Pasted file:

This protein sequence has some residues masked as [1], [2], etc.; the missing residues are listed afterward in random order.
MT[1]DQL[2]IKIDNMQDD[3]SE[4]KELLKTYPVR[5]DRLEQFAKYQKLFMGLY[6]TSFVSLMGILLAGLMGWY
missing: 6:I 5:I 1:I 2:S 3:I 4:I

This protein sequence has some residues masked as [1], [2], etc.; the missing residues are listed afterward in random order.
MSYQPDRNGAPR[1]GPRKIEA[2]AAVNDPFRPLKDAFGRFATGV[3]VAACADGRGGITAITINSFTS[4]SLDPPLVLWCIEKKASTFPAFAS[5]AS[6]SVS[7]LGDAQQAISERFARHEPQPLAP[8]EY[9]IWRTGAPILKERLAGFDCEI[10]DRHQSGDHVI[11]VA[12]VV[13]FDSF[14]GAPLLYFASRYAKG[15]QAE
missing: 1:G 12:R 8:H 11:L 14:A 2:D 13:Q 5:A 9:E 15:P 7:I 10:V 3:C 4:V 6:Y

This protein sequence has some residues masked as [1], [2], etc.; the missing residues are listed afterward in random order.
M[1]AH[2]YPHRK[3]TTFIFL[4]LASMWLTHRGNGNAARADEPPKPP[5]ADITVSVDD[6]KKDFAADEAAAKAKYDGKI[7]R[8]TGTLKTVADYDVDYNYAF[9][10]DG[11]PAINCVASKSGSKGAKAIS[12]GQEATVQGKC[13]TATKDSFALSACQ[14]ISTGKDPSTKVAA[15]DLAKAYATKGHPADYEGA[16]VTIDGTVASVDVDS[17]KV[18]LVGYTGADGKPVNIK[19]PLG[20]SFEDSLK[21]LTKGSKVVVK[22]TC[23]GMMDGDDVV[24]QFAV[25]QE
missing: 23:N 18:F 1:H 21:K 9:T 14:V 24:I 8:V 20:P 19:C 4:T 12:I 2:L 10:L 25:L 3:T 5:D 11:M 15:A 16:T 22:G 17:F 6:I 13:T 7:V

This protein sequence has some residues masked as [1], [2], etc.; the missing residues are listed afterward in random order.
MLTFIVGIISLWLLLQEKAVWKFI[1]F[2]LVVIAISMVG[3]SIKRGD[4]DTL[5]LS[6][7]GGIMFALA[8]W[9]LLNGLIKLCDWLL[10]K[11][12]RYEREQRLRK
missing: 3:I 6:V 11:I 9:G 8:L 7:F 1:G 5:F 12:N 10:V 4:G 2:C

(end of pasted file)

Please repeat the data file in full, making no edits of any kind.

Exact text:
This protein sequence has some residues masked as [1], [2], etc.; the missing residues are listed afterward in random order.
MT[1]DQL[2]IKIDNMQDD[3]SE[4]KELLKTYPVR[5]DRLEQFAKYQKLFMGLY[6]TSFVSLMGILLAGLMGWY
missing: 6:I 5:I 1:I 2:S 3:I 4:I

This protein sequence has some residues masked as [1], [2], etc.; the missing residues are listed afterward in random order.
MSYQPDRNGAPR[1]GPRKIEA[2]AAVNDPFRPLKDAFGRFATGV[3]VAACADGRGGITAITINSFTS[4]SLDPPLVLWCIEKKASTFPAFAS[5]AS[6]SVS[7]LGDAQQAISERFARHEPQPLAP[8]EY[9]IWRTGAPILKERLAGFDCEI[10]DRHQSGDHVI[11]VA[12]VV[13]FDSF[14]GAPLLYFASRYAKG[15]QAE
missing: 1:G 12:R 8:H 11:L 14:A 2:D 13:Q 5:A 9:E 15:P 7:I 10:V 3:C 4:V 6:Y

This protein sequence has some residues masked as [1], [2], etc.; the missing residues are listed afterward in random order.
M[1]AH[2]YPHRK[3]TTFIFL[4]LASMWLTHRGNGNAARADEPPKPP[5]ADITVSVDD[6]KKDFAADEAAAKAKYDGKI[7]R[8]TGTLKTVADYDVDYNYAF[9][10]DG[11]PAINCVASKSGSKGAKAIS[12]GQEATVQGKC[13]TATKDSFALSACQ[14]ISTGKDPSTKVAA[15]DLAKAYATKGHPADYEGA[16]VTIDGTVASVDVDS[17]KV[18]LVGYTGADGKPVNIK[19]PLG[20]SFEDSLK[21]LTKGSKVVVK[22]TC[23]GMMDGDDVV[24]QFAV[25]QE
missing: 23:N 18:F 1:H 21:K 9:T 14:V 24:I 8:V 20:P 19:C 4:T 12:I 2:L 10:L 25:L 3:T 5:D 11:M 15:A 16:T 22:G 17:F 6:I 13:T 7:V

This protein sequence has some residues masked as [1], [2], etc.; the missing residues are listed afterward in random order.
MLTFIVGIISLWLLLQEKAVWKFI[1]F[2]LVVIAISMVG[3]SIKRGD[4]DTL[5]LS[6][7]GGIMFALA[8]W[9]LLNGLIKLCDWLL[10]K[11][12]RYEREQRLRK
missing: 3:I 6:V 11:I 9:G 8:L 7:F 1:G 5:F 12:N 10:V 4:G 2:C